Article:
Mud, mud, glorious mud,
Nothing quite like it for cooling the blood.
So follow me, follow me,
Down to the hollow,
And there let me wallow in glorious mud.
~ From the hippopotamus song by Flanders and Swann
I imagine this song rolling constantly through the brains of my boys when the snow starts to melt.
We live in Canada so are fortunate to experience four true seasons. While the year can be divided equally into four parts, and the way that the earth and sun dance around the heavens does give us equally spaced days between equinox and solstice, the four seasons are definitely not all the same length. Summer flies by yet hangs out as the dog days for a remarkably long time; autumn just gets here before it turns to frigid waiting; and eagerly-anticipated winter teases us, then offers a treasure of snow and ice and wondrous fun. Then it continues, and continues, and warms up for a bit, then turns cold again. Some years it seems to last forever. Then, finally, comes spring. A chance to run outside without quite so much clothing, without worrying about frozen ears and toes; a chance to shed layers and worries of frozen little bodies, to feel the sun on our backs and faces, and to bid farewell to the much-loved and played with snow and ice as it all melts away. A sad time? Possibly. Canadian kids do love the snow, but saying farewell is okay because with the melting of the snow comes mud. Lots and lots of mud.
It’s not always easy for adults to embrace the squishy, soaking, filthy, get-everywhere reality that is playing in the mud. My boys have taught me that even if I’m not okay with it they are going to do it anyway (I honestly believe they just can’t help themselves!) so I have learned to welcome, plan for, and embrace lots of playing in the mud.
In case you happen to be someone who finds it difficult to embrace the mud, here are a few tricks I’ve learned that make it easier:
Dress for it, you and the kids. Rubber boots on their own don’t provide much insulation on a just above freezing afternoon, so we make sure to wear wool socks inside our wellies. They have the added bonus of maintaining their insulating properties even when wet. Along with boots, we all, even me, sport rain pants and possibly rain jackets, depending on the depth of puddles and the potential for falling over face first, which, let’s face it, is always quite high.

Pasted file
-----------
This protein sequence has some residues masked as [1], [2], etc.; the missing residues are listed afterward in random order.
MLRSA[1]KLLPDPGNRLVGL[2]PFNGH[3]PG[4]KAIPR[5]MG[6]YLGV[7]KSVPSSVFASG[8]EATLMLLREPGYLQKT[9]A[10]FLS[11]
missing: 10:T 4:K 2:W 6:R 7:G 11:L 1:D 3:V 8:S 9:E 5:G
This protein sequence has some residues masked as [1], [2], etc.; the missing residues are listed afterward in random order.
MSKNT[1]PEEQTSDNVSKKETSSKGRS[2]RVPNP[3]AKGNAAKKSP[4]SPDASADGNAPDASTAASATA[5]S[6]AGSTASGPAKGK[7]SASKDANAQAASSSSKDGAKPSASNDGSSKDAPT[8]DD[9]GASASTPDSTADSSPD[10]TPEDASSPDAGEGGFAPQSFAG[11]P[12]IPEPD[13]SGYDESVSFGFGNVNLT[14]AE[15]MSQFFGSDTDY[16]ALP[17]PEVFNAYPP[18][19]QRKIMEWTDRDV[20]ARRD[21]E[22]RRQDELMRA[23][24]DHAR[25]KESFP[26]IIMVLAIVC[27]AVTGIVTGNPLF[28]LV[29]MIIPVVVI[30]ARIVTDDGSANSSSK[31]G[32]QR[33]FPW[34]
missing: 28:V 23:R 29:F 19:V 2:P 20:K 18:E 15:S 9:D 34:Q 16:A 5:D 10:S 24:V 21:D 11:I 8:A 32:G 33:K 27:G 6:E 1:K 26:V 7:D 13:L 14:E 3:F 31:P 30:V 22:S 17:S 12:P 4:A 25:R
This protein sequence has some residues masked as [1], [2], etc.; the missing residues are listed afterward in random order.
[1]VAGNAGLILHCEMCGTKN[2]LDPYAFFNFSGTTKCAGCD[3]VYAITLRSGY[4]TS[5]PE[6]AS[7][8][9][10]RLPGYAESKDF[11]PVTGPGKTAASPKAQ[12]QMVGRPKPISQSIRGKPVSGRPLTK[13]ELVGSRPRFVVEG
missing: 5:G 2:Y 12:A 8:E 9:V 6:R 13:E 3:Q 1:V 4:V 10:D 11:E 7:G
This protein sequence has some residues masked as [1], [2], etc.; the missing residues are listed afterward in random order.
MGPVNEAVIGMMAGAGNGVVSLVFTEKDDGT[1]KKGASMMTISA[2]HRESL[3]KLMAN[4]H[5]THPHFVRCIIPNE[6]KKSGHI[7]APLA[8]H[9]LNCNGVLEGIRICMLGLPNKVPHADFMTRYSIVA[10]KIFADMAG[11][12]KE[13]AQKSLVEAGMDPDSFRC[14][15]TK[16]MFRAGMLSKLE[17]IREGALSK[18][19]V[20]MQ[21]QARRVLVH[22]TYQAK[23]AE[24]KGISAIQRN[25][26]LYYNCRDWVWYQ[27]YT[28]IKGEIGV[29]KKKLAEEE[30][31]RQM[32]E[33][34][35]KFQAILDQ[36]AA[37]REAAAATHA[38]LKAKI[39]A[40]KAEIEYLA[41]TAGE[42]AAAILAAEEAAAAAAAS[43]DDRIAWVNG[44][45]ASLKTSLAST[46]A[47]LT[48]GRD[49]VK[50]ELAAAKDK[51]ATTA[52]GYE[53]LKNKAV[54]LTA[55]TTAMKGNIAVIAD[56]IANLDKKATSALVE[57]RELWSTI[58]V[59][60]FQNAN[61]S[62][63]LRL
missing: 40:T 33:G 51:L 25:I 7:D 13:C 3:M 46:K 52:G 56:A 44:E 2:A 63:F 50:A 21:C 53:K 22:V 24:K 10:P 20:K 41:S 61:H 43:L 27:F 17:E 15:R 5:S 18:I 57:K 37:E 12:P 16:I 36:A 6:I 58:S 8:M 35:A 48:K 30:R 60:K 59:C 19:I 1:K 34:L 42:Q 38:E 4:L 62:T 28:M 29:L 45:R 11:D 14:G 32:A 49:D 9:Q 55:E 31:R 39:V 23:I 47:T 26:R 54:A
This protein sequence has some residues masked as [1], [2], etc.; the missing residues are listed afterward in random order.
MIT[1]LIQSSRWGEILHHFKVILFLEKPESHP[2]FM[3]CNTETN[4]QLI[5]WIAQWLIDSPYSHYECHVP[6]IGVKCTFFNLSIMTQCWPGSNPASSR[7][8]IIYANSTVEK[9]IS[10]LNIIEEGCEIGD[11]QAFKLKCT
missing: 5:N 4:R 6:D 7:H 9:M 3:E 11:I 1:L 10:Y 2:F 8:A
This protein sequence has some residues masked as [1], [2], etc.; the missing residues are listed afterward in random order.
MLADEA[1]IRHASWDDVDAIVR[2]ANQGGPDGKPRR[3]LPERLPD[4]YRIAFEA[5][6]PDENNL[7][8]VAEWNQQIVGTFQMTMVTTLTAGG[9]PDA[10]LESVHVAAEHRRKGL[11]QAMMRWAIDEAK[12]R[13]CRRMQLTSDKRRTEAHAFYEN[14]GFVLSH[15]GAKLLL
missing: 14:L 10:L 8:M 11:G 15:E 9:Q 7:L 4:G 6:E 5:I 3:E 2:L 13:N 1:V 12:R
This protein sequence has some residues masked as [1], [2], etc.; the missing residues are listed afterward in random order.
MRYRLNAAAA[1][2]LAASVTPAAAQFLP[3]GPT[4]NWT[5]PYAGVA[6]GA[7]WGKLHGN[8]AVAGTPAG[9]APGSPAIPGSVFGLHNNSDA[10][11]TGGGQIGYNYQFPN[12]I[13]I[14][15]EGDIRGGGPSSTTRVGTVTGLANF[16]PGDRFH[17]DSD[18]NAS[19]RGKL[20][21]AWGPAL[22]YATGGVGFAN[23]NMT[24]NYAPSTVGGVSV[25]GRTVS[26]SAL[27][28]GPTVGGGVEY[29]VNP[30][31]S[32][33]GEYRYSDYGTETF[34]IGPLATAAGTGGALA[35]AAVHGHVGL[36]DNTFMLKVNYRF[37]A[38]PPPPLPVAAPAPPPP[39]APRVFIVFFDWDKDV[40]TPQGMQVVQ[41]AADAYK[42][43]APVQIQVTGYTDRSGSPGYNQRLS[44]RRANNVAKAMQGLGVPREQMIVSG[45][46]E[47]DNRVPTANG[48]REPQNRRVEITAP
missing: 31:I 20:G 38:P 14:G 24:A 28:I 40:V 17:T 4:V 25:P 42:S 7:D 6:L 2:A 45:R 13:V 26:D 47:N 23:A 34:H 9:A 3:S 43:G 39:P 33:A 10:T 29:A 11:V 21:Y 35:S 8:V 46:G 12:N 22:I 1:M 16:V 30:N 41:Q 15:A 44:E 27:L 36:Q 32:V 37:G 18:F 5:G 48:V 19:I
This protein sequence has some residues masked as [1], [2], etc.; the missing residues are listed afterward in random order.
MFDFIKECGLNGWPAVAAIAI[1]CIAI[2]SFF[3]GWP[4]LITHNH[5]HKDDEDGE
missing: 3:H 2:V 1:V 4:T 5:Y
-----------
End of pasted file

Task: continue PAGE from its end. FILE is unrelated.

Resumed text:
Bring extras of everything. Whether I’m pushing a stroller or wearing a backpack, I always bring along extra socks, pants and sweaters for each of the kids. Yup. That’s three of each, but we have often used up this extra clothing. I often throw in an extra pair of shoes for each of them too. I have learned that although I am willing and able to hand off my woollies to sweet little ones who’ve had a soaker, I would much rather keep wearing them myself. If extra kids are coming along with us, as is often the case, I bring extras for them too.
Plan for getting soaked. With my three boys it is almost inevitable that at least one will end up drenched from head to toe before we head home. The stroller always has a blanket in it so that when this happens, we have an added measure of warmth to hand out. I must admit, I also find it easier to snuggle up with my sad, soaked babe when there is a fuzzy layer of fleece helping to keep us both dry. There have been times (more than one!) when we have gone through all of the extra clothes that we had and we ended up heading home with a half-naked babe swaddled in blankies in the stroller. Of course, the kids thought it was hilarious, and it was much easier for me to enjoy the stroll home since I knew that cold was not an issue.
Be ready to leave at a moment’s notice. As much as I enjoy having a plan and hope for an extended outing, sometimes the wet or muck can be too much for the kids and they just need to get home for the comfort of a warm bath and a rest. We don’t play in the mud at the halfway point of a day-long spring hike, we do it in the forest that is a 15 minute walk from our house.
Be ready to stay as long as possible. We fill our bellies before we head out for serious mudding, and I bring along snacks. Early spring days sometimes surprise us with their warmth, earthy smell, and birdsong. When the kids get tired we need to head home, but if possible I want to do whatever I can to make it easier to stay out until then.
A couple of tools and toys can really help prolong the play and take it to another level. When we’re in the forest or by the river all we need are the sticks and rocks we can find. If we’re mudding in the sand at a nearby playground, my boys really enjoy bringing along their trucks and buckets and shovels. Sometimes we fill up the wagon with as many as it can hold, and we take them all. That way we have enough to share with any friends we may meet along the way. Nothing says ‘let’s be friends’ like sharing toy dump trucks and diggers.
Part of loving a Canadian winter is loving when it comes to an end. When spring is in the air we all want to be outside as much as possible. For my boys, that means splashing around. While I do enjoy puddle jumping, I must admit that I would choose other ways to spend my time than getting soaked and filthy. Sadly, in the blink of an eye, my babes will also be making other choices. In the meantime, in this time that we have, I’ll do what I can to make the springtime mudding possible and pleasant, and enjoy every moment of it right along with my boys.
Mud: there really is nothing quite like it.
Sonja Lukassen used to get paid to bring city-folk into the forest. Now she does it with her family and friends in Ottawa, Canada. She blogs about their exploits and shares ideas at her blog.